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In Focus: What experts think is and isn’t working to help police in South Carolina

Published: Aug. 19, 2021 at 8:28 PM EDT
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MYRTLE BEACH, S.C. (WMBF) - Already challenged by low retention rates and morale, some say law enforcement agencies in South Carolina are also grappling with the need for more money for a variety of state-funded programs.

One of the programs of note is body cameras. A 2015 law mandated them across the state, but onboarding this technology was contingent on full funding from the General Assembly, something that still hasn’t happened.

RELATED COVERAGE | In Focus: South Carolina first leads, then lags with police body cameras

The South Carolina Criminal Justice Academy trains up officers across the state and is governed by the Law Enforcement Training Council, which was tasked with creating guidance for local agencies to use as a jumping-off point for their own body camera policy.

University of South Carolina law professor Seth Stoughton has been critical about this level of guidance, saying it’s time for SCLETC to revisit it and beef it up in order to provide more insight into best practices with body cameras, based on updated research.

“I’m not suggesting that we need like one universal approach, but I am suggesting that making the most out of this piece of equipment requires a lot of thought about what benefits we want to get,” Stoughton said.

Criminal Justice Academy Director Jackie Swindler said body cameras have been a critical tool and one he wishes every officer could have, and that what works for each agency is going to be individual to its community.

But he also said departments can find those best practices from other places besides his agency.

“We can do that. I’m just telling you, there’s so many sources out there, that people don’t have to wait for us to write something for them,” said Swindler. “If that’s something someone wants us to do, we can. But I’m saying that’s not what I would do. If I was the chief, I would not wait on someone to do that for me; I would already be doing that.”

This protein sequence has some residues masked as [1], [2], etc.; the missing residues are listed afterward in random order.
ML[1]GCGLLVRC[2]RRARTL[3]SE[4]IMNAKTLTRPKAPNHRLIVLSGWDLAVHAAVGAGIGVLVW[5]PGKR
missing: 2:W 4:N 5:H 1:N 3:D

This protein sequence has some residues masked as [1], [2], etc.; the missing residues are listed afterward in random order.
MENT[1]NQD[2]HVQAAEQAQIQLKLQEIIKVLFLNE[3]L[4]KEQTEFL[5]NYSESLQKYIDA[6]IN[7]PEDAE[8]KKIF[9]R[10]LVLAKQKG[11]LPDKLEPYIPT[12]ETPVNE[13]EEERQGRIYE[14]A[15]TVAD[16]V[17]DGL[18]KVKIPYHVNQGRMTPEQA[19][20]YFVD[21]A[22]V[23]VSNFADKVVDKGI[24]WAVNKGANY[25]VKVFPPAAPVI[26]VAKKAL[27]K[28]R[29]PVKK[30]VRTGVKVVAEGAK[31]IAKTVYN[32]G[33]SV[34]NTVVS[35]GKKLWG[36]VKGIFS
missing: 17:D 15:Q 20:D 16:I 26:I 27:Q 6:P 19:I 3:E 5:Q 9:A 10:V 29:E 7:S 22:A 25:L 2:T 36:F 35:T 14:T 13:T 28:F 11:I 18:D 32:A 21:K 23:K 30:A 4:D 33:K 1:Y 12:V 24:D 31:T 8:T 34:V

The only partially-funded body camera law leaves some agencies without cameras for their officers, while transparency is demanded by the public.

“They demand that you can document what the interaction between officers is. So they expect that. But I believe if you ask most public now, they would think all officers had cameras. Just like I bet every citizen thinks every officer has a bulletproof vest,” Swindler said. “And there are still people in that in 2021 that don’t have the ability to have one. They just can’t afford one. And that that blows my mind.”

Swindler said it’s not unusual that laws be passed without enough resources to make sure it’s effective.

“I see a lot of feel-good things done throughout government, not just on a local level or state level, but a national level,” he said. “They will say, ‘I am doing this,’ but it really doesn’t meet the full needs.”

Stoughton said another way that policing can be improved is by increasing police training requirements at the academy.

The current requirement for certification is 12 weeks of training, or 480 hours. A recently published report by the U.S. Department of Justice found the national average of core basic training is 833 hours.

Swindler said state legislators asked if they could fund it, would he welcome additional weeks of training.

“Absolutely,” Swindler told them. “And I said, ‘what I would do with the first week or two that you would give us is I would add more scenario-based adult learning models.’”

But of the time that they do have the recruits, Swindler said it’s used well.

“It’s not done hastily, I promise you. They work and put a lot of hours in and then they go home and they have requirements they have to do once they get home,” Swindler said. “I find that we more than adequately train these recruits maybe a lot better than other states - I guess I can tell you, I know we do. Because we constantly have officers who come into this state from other states to be police.”

Swindler explained when some of these out-of-state officers take South Carolina’s tests, they do not do well, although they were considered well-trained in their previous state.

“So then they have to come do a lot more training with us than what you would expect an officer from another state,” Swindler said. “So I think that certainly validates that our training is is very adequate.”

Swindler said his wish list would entail opportunities for even more cutting-edge types of training, and more time to teach it.

“That’s what I would like to see - that you give them more opportunities to do decision making, to put into practice those things that they have learned,” Swindler said.

Swindler is encouraged by the fact the academy constantly writes new programs whose teachings can have a lasting impact, especially in charged situations.

“The ones that really, really get us is the testimonials where, ‘you told us in crisis communication, or de-escalation, words to say to people that changed their whole perspective. And it took them down from something that could have been a very bad ending, to a calm resolution,’” Swindler said. “So I think we’re doing some good things. And I’m seeing some good results.”

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